Home Top News Voting underneath method in Fiji’s high-stakes election

Voting underneath method in Fiji’s high-stakes election


Voting is underneath method in Fiji in a high-stakes election that’s being seen as a check of the Pacific nation’s democracy.

Wednesday’s election pits the social gathering of Prime Minister Frank Bainimarama towards a coalition headed by his longtime rival, Sitiveni Rabuka.

The vote is the third democratic election in Fiji since Bainimarama, who seized energy in a coup in 2006, launched a brand new structure in 2013.

Bainimarama’s FijiFirst social gathering went on to win elections in 2014 and 2018 however is now going through a “formidable” problem from Rabuka’s coalition, with voters involved concerning the rising value of living in a tourism-reliant nation that has been hit onerous by the COVID-19 pandemic.

About 1 / 4 of the nation’s inhabitants of 900,000 folks stay in poverty, in response to official figures.

“It is now the third election cycle since the 2013 constitution. And what is at stake is whether they [Fijians] want four more years of the previous eight under Frank Bainimarama, whether they want him to continue or whether they want change,” mentioned William Waqavakatoga, a PhD candidate in politics and worldwide relations on the University of Adelaide in Australia.

Bainimarama, 68, faces an uphill battle, Waqavakatoga instructed Al Jazeera.

Key points in Wednesday’s election embrace the hovering value of living, deteriorating infrastructure and a “bungled” COVID-19 response.

Fiji's Prime Minister Frank Bainimarama attends a meeting during the UN Climate Change Conference (COP26) in Glasgow
Fiji’s Prime Minister Frank Bainimarama attends a gathering throughout the UN Climate Change Conference (COP26) in Glasgow, Scotland, November 2, 2021 [File: Phil Noble/Pool via Reuters]

There has additionally been criticism of the prime minister’s governance report, Waqavakatoga mentioned, together with allegations of political interference on the University of the South Pacific and an issue over a contempt of courtroom case the federal government launched towards well-known lawyer Richard Naidu. The lawyer had identified {that a} choose had mistakenly written “injection” when he meant “injunction” in courtroom paperwork.

Naidu has been discovered responsible and is ready to be sentenced in January.

Fears of instability

Voters in Fiji are additionally involved a couple of return to instability in a nation that has seen 4 coups in 35 years.

The energy grabs have been racially fuelled, with Indigenous Fijians afraid of shedding political management to the economically highly effective Indo-Fijian minority, who make up 35 % of the nation’s inhabitants and are descended from the ethnic Indians introduced in to work within the sugarcane fields throughout the British colonial-era.

Rabuka, a former army chief, staged the primary two of the facility grabs in 1987 after a coalition dominated by Indo-Fijians received a basic election. He went on to introduce a structure enshrining political dominance for Indigenous Fijians in 1990 and to change into prime minister after a basic election in 1992.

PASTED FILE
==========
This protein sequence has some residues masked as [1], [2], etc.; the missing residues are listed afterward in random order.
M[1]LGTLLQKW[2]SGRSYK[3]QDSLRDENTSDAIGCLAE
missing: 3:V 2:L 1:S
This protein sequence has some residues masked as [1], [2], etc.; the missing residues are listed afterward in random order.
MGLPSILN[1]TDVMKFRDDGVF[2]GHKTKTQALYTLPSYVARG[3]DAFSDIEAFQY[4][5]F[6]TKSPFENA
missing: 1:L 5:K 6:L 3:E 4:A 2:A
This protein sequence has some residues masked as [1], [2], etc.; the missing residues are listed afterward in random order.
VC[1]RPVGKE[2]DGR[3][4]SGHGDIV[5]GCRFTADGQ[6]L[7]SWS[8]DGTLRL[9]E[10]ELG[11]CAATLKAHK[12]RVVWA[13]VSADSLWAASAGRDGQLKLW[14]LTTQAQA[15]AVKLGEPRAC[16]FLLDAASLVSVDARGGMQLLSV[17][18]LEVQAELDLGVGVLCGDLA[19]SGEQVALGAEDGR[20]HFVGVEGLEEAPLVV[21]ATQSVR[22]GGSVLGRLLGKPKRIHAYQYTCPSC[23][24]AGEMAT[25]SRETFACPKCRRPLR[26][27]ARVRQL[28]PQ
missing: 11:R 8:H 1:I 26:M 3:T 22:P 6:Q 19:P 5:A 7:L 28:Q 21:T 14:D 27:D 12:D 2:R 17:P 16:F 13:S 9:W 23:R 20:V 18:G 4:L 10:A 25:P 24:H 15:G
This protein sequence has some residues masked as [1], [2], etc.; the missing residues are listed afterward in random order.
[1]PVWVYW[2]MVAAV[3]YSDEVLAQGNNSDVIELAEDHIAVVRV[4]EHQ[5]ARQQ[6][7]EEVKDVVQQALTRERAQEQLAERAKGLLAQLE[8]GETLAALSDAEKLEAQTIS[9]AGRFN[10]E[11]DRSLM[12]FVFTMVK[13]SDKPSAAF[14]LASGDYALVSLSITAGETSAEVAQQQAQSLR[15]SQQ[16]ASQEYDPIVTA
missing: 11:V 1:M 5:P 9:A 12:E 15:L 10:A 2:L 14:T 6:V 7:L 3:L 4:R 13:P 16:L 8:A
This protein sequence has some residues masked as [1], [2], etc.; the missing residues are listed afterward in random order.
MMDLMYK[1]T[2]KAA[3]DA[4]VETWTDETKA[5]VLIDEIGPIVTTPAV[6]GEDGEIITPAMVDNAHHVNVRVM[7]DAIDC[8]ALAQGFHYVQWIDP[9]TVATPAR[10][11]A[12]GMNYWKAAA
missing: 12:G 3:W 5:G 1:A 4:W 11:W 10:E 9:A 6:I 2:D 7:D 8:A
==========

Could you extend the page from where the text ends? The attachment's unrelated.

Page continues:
Bainimarama, who led a push for equality following his energy seize in 2006, together with abolishing the nation’s race-based electoral system, has performed up Rabuka’s nationalist previous throughout this yr’s marketing campaign. The 74-year-old opposition chief has tried to restore belief with the Indo-Fijian group by reaching out to Indo-Fijians at home and overseas, and by forming a coalition between his People’s Alliance and the National Federation Party, which attracts a multi-racial vote.

“What’s happening now is that Rabuka is trying to correct his past of being prime minister and on the other side, you have Bainimarama who’s said Rabuka is the same person who led the nationalists of 1987. And he’s used that as a tactic perhaps as to motivate fear in the electorate,” mentioned Waqavakatoga.

“But I think this time round you’ll see that more people are concerned about economics rather than that fear.”

Sitiveni Rabuka leaves after voting at a polling station during the Fijian general election in Suva, Fiji
Sitiveni Rabuka leaves after voting at a polling station throughout the Fijian basic election in Suva, Fiji, December 14, 2022 [Mick Tsikas via Reuters]

Observers say the army’s position might be key following Wednesday’s vote.

Ahead of the election, the army sought to allay fears of any interventions, with Major General Jone Kalouniwai insisting his forces will “honour the democratic process by respecting the outcome”.

In the capital Suva, voters mentioned there was a palpable feeling of rigidity forward of the election.

“It’s a bit tense at the moment because the older parties and the new parties are clashing into each other,” voter Avinay Kumar, 26, instructed the AFP information company.

Bainimarama, who solid his vote in Suva, was requested if he would settle for the outcomes of Wednesday’s vote.

“Of course,” he replied earlier than lashing out at reporters, suggesting they ask “better questions”.

Rabuka, who additionally solid his vote in Suva, mentioned he was “feeling great and getting better”.

But he known as into query whether or not the prime minister would concede if defeated.

“I accepted my defeat in 1999,” Rabuka mentioned. “I hope he can do that. We cannot live forever, we cannot rule forever.”

Polling is anticipated to finish at 6pm native time (06:00GMT) and outcomes are anticipated inside days.

Ahead of the vote, a multinational election observer group, led by Australia, India and Indonesia, mentioned it had been given “full access” to election websites and had not “observed any irregularities” in registration or pre-polling.


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